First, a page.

This is the question JLL Research is always forced to answer in the first few weeks of the New Year in front of several hundred property professionals.
What is the outlook for UK property in 2015?
After 12 strong months for the UK economy and property market, it was undoubtedly tempting to argue that 2015 would see more of the same. Indeed, with inflation and base rates likely to remain at historically low levels until 2016 at the earliest, there is plenty of space for retail spends and disposable income to edge upwards and for property yields to edge downwards.
Admittedly the UK economy is set to slow slightly, with 2.7% GDP growth forecast compared to 3.0% in 2015. Meanwhile, the remarkable job creation rates that London and the wider country have seen over recent years is also likely to decelerate. But with companies now perhaps depleted of the slack they had built up over the long recession, many must now be looking to expand? The emphasis now placed on the quality and design of the workplace – and its role in recruiting staff and enhancing productivity – must surely add to this?
2015: a strong year for leasing markets
Indeed, our outlook is generally very positive, and it should be another strong year for leasing markets, particularly in the regions. Across the major cities outside London, rising demand is likely to meet a constrained supply of new stock – after all, there has been hardly any development since 2008 – producing significant rental increases. This will inspire, hopefully, a greater degree of construction. London will go from strength to strength, with acute shortages in the City and the West End forcing greater take-up in emerging areas such as Stratford.
The impact of the May elections
Decision making, however, may be interrupted by May’s election – perhaps the most uncertain since the Second World War. With the rise of UKIP, SNP and the Greens, the two-party system appears to have been broken apart. It is very difficult to envisage a majority government, even a Conservative one. This may not be a bad thing for property; while Labour would undoubtedly tax property more heavily, the EU referendum promised by the Conservatives would lead to prolonged uncertainty for occupiers and investors alike.
The most likely outcome is some sort of coalition, or perhaps a shifting set of alliances over the parliamentary term. This could be fractious and unstable- but it would also mean that it would be difficult to force through controversial or marginal measures of the type that would affect our market. Nevertheless, this year’s bumper investment transaction total of circa £65bn is unlikely to be repeated as a result – with the pause associated with the uncertainty of the election leading to slightly lower volumes over 2015.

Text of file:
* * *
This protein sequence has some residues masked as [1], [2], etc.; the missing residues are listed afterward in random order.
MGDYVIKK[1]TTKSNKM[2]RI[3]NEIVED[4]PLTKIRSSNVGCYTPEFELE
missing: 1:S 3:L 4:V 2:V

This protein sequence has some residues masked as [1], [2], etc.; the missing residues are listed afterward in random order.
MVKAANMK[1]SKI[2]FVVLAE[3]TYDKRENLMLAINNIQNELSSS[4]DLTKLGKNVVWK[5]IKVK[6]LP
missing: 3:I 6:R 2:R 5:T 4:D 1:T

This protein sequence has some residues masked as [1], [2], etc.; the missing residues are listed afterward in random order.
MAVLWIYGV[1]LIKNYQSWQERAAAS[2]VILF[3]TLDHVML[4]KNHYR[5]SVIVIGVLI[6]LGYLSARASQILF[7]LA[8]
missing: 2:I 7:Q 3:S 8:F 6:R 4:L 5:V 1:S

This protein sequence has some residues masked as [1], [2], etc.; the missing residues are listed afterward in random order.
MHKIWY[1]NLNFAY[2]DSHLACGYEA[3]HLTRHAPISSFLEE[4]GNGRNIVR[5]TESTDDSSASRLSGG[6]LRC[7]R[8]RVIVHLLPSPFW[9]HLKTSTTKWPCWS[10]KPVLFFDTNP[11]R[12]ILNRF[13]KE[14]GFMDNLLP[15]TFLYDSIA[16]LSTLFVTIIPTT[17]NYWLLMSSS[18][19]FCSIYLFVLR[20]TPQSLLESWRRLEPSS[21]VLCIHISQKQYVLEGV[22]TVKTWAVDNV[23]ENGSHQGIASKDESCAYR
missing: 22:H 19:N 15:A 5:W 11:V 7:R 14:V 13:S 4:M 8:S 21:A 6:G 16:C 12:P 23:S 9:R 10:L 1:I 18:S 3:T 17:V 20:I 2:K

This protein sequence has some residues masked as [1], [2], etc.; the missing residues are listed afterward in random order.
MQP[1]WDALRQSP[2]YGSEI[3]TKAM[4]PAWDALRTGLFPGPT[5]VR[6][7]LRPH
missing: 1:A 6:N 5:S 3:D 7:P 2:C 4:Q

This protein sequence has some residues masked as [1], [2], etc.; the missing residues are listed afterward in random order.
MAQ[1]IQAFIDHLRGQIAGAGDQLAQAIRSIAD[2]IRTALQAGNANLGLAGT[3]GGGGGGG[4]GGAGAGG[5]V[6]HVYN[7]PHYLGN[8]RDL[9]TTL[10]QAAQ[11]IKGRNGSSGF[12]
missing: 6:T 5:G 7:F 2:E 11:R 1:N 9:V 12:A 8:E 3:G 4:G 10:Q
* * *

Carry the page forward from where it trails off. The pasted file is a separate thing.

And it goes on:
With expectations of prolonged cheap money and low rates, yields could compress even further over the year – perhaps meaning the capital value growth could outperform some of the current forecasts. With international appetite for London undimmed, the scarcity of product could be a further barrier – although we believe UK institutions will be net sellers in the capital, looking to reinvest in higher-yielding opportunities in the regions and in the alternative sectors.
Residential property in 2015
On the residential front, Prime Central London is likely to see the calmest year for a decade, with price growth of just 1.5% expected. However, 2015 will be the year of the rest of London – with 6.5% growth expected across the city as a whole. Generally, though, the watchword will be stability, although there may be a focus on the UK’s appalling record of housing supply as the election campaigns continue. It is, sadly, unlikely to be a major factor for many voters.
Key themes for 2015
The overarching themes that have dominated our market for the past few years are likely to continue in 2015 – a focus on sustainability and the increased focus of corporate real estate professionals on productivity and workplace design. These, however, have been joined by a new factor: the ever-increasing cost of construction. This is likely to dampen much-needed development, which will help keep both investment and leasing markets tight nationally.
So overall, then, a strong year – if not quite a repeat of 2014.